Dick Ritger

Richard A. Ritger (November 8, 1938 – August 27, 2020) was a right-handed ten-pin bowler in the Professional Bowlers Association (PBA), who spent his later years as a bowling instructor and proprietor of Dick Ritger's Bowling Camp. Known for his smooth stroker delivery, he is one of only 16 players in history to have won at least 20 career PBA Tour titles.[1]

Dick Ritger
Born(1938-11-08)November 8, 1938
River Falls, Wisconsin, U.S.
DiedAugust 27, 2020(2020-08-27) (aged 81)
Years active1964–1980
Bowling Information
AffiliationPBA
Rookie year1964
Dominant handRight (stroker delivery)
Wins20 PBA Tour

PBA careerEdit

Ritger grew up in River Falls, Wisconsin. He joined the PBA Tour in 1964, and won his first two PBA titles in successive weeks in 1966. He won his 20th and final PBA title in 1979. The 20 titles put him in a 13th-place tie with Wayne Webb, Amleto Monacelli and Tommy Jones on the all-time list. He won multiple titles in five different seasons on tour, including three titles each in the 1969, 1973 and 1974 seasons. Ritger also won two titles in the Classic Division at the National USBC Championships, in Team (1967) and All-Events (1977).

A gentleman on the lanes and off, Ritger won the PBA's Steve Nagy Sportsmanship award on two occasions. His status among the all-time greats was solidified with his election to the PBA Hall of Fame in 1978.[1]

Ritger's best chance at a major title came in 1970, when he made the televised final of the Tournament of Champions and shot 268 in the final match. But he was on the wrong end of 26-time titlist Don Johnson's legendary 299 game. He also finished runner-up in the 1972 PBA National Championship and 1979 Tournament of Champions.

PBA Tour titlesEdit

  1. 1966 Southern California Open (Encino, California)
  2. 1966 Fort Worth Open (Fort Worth, Texas)
  3. 1967 Fresno Open (Fresno, California)
  4. 1968 North Phoenix Open (Phoenix, Arizona)
  5. 1968 New Orleans Lions Open (New Orleans, Louisiana)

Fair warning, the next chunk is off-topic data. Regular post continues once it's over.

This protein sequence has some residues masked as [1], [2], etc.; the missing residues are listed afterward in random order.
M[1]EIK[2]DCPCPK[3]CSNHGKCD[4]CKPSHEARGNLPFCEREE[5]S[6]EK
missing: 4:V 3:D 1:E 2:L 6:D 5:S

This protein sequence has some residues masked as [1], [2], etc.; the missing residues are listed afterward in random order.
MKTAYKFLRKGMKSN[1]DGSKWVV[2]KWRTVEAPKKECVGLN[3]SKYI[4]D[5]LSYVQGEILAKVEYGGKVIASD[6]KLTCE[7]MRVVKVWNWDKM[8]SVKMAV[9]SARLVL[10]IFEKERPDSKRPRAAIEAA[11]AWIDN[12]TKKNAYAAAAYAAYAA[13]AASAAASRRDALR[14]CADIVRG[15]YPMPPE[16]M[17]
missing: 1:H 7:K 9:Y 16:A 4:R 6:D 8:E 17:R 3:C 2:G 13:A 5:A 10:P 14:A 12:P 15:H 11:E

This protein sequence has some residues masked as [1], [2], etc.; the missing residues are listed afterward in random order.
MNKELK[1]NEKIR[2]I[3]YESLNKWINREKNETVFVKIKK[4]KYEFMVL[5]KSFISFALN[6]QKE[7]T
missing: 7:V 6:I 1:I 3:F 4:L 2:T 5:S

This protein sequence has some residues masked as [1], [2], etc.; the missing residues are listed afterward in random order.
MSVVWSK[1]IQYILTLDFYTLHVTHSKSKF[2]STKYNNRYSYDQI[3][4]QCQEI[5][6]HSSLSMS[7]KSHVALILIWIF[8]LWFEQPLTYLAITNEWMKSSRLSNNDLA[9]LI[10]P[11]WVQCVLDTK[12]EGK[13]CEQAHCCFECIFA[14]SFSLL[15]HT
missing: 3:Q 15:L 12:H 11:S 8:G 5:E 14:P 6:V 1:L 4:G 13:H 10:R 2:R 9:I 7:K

6. 1969 Greater Buffalo Open (Buffalo, New York)
  7. 1969 Japan Gold Cup (Tokyo, Japan)
  8. 1969 Bellows-Valvair Open (Rochester, New York)
  9. 1970 Japan Gold Cup (Tokyo, Japan)
  10. 1972 Bay City Open (Bay City, Michigan)
  11. 1973 Fair Lanes Open (Towson, Maryland)
  12. 1973 STP Classic (Miami, Florida)
  13. 1973 Canada Dry Open (Detroit, Michigan)
  14. 1974 Midas Open (Alameda, California)
  15. 1974 Fair Lanes Open (Towson, Maryland)
  16. 1974 Star Lanes-Ebonite Open (Waukegan, Illinois)
  17. 1975 Ebonite Don Carter Classic (Miami, Florida)
  18. 1977 AMF Pro Classic (Garden City, New York)
  19. 1978 Dutch Masters Open (North Olmsted, Ohio)
  20. 1979 AMF Magicscore Open (San Antonio, Texas)

Bowling instructor careerEdit

In the 1980s, Ritger started a bowling pro shop business and went into the instructional field, working as a coach for AMF and his own Dick Ritger's Bowling Camps. He became recognized as one of the most effective bowling instructors in the world, running over 500 clinics in 24 countries covering five continents.[2]

Already a member of the USBC Hall of Fame in the Performance category, Ritger was the first person inducted into the USBC's new Bowling Coaches Hall of Fame in June, 2008.[3]

PersonalEdit

Ritger began bowling regularly at age 9 in his family's 10-lane center in Hartford, Wisconsin. In his teens, he often competed in adult leagues. He graduated from the University of Wisconsin - La Crosse with a double major in Physical Education and Recreation.[2]

DeathEdit

Ritger died in his home on August 27, 2020 at the age of 81. He is survived by Judy Ritger (his wife of 60 years), three children, 13 grandchildren and 14 great-grandchildren.[2]

Awards and recognitionEdit

  • PBA Steve Nagy Sportsmanship award (1970, 1973)
  • PBA President, 1977–78
  • Inducted into PBA Hall of Fame, 1978
  • Inducted into USBC Hall of Fame (Performance Category), 1984
  • World Bowling Writers Distinguished Service Award, 1995
  • John Martino Award for "Outstanding Contribution to the Sport of Bowling," 1998
  • BPAA Dick Weber Bowling Ambassador Award, 2006
  • Inducted into USBC Bowling Coaches Hall of Fame, 2008
  • Was ranked #14 on the PBA's 2008 list of "50 Greatest Players of the Last 50 Years"
  • Inducted into Wisconsin State USBC Hall of Fame (Skills Category), 2009

ReferencesEdit

  1. ^ a b "Dick Ritger PBA Hall of Fame profile". PBA.com. Retrieved 1 September 2020.
  2. ^ a b c Ziomba, D.D. (30 August 2020). "PBA Hall of Famer and Bowling Instructor Dick Ritger Dies at 81". PBA.com. Retrieved 1 September 2020.
  3. ^ U.S. Bowler, Fall, 2008 issue, p. 10

Other sourcesEdit

  • PBA.com, official site of the Professional Bowlers Association and the Lumber Liquidator's PBA Tour
  • wibowl.com, Official site of the Wisconsin State USBC Bowling Association